Boundary Setting: Your practice survival guide

Do you have a therapist? We do!

Once a month or so, we’re there, ready and willing to look at what’s going on for us with an impartial third party. We do this because it helps keep us on track, helps us challenge our own thoughts and limiting beliefs, and it helps us cut the crap unhelpful behaviour that can prevent us from moving forward or getting to where we want to.

Now, coaching is not psychotherapy, but it creates the same safe space with a third party to help you look at a situation with a birds-eye view.

Why are we talking about this in the context of boundary setting?

Because boundaries, or a lack thereof, are a big part of the aforementioned unhelpful behaviour. They’re unhelpful for us, and they’re unhelpful for many of our coaching clients too.

How do boundaries play out in practice?

Think…

  • The patient who always turns up late, and still expects to be seen.
  • The receptionist who keeps double booking you, despite you explaining you need a break.
  • Finding yourself working later and later, or over your breaks because you can’t say no to that patient in need.

You might be surprised to know that sometimes it’s not patients pushing our boundaries, sometimes it’s our inability to recognise and maintain our own boundaries that cause the problem. Sure, it’s easy to say “well, that patient always turns up late” and put the blame on them, but both you and the patient are equally culpable if you don’t stick to your own boundary there, don’t have a boundary in place or rely on someone else (like your receptionist) to put the boundary in place for you. The last example in the list above shows what happens when we do allow our boundaries to be breached- we end up sacrificing, working later, working harder, becoming resentful- and where does it end? How late do you want to work? How much of your free time do you want to give up?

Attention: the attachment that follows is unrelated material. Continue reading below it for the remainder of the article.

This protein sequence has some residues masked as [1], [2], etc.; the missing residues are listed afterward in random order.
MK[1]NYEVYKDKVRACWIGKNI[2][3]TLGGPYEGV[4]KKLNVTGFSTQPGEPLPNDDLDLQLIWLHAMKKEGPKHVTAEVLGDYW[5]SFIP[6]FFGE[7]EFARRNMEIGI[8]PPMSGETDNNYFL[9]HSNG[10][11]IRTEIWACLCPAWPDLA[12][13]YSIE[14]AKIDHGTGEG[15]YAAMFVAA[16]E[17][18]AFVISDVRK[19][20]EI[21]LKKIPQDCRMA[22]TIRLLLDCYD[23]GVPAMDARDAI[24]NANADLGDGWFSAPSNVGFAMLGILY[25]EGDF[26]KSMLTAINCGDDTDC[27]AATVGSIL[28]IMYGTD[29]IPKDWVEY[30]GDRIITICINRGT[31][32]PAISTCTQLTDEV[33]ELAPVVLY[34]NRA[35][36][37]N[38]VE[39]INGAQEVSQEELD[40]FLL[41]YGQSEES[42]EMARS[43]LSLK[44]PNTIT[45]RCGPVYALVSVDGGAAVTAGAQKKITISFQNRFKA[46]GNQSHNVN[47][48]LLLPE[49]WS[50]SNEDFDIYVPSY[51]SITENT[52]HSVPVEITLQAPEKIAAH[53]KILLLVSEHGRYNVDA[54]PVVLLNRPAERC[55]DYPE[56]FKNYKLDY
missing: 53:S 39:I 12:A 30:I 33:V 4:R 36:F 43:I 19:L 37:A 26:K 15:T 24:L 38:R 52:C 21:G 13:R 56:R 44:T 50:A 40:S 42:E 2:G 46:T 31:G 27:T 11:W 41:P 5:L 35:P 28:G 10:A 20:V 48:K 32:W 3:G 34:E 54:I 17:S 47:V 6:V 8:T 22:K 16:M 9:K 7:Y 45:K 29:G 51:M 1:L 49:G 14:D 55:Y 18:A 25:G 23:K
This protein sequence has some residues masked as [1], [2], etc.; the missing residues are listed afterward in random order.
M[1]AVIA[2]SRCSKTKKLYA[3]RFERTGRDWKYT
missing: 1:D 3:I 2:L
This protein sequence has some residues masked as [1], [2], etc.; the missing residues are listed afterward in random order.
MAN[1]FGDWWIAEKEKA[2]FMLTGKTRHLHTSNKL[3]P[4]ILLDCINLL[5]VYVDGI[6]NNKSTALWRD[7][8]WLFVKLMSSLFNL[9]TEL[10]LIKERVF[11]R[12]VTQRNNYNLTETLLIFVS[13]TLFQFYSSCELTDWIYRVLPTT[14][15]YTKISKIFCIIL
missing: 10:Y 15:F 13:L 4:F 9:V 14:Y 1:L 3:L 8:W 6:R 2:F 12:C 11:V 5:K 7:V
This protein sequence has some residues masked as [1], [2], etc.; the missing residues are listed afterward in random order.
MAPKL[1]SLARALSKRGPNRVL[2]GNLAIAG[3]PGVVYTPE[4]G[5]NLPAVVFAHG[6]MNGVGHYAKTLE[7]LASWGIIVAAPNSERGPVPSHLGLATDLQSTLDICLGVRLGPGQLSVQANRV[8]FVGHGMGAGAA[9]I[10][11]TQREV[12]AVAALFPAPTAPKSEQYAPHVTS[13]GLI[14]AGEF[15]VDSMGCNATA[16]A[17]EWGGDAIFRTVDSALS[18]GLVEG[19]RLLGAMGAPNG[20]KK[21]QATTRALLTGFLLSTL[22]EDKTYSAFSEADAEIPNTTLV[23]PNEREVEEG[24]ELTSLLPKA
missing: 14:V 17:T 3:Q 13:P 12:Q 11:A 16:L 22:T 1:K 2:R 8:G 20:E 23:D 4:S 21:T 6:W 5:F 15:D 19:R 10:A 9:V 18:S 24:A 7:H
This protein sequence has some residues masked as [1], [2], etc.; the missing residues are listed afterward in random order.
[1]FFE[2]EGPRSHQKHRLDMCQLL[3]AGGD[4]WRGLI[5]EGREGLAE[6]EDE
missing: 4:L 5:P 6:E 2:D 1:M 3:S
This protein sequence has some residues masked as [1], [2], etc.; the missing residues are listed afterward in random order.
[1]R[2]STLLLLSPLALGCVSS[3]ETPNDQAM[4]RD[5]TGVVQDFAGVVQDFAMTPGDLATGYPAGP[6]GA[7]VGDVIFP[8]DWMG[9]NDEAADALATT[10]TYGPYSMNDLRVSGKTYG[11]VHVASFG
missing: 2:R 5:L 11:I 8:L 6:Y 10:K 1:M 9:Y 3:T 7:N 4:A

One of the questions that needs to be asked in this situation (and trust us, we’ve asked ourselves this a thousand times) is- What am I sacrificing when this boundary is crossed?

For many of our coaching clients, the sacrifice is time off. Time with the family. Time for activities they enjoy. Time for hobbies, for exercise, for socialising.

When I first started in practice, I found it impossible to maintain boundaries. The need to grow a diary, the need to get busier, the need to see as many patients as possible to keep an income coming in as the main breadwinner- it wasn’t long before I was working 12 hour days, and then coming home and doing notes until late at night. Not much fun, and certainly not what was best for me, my family, or my patients.

If you find yourself routinely struggling to set a boundary- ask yourself- what am I sacrificing when this boundary is crossed?

If you’re happy with the sacrifice, great. Perhaps that day you don’t need a coffee break and are happy to see that last-minute booking (provided you’re not creating a future rod for your own back…) If you’re not happy with the sacrifice, then it’s time to put a boundary down.

But if I put a boundary down, I’ll lose patients.

Oooh, if we had a pound for every time we’ve heard this…! This seems to be the armour mechanism for most of our coachees- the thought that if we put a boundary in place, we’ll lose patients, we’ll lose income and our practice will fail. So here’s another question for you…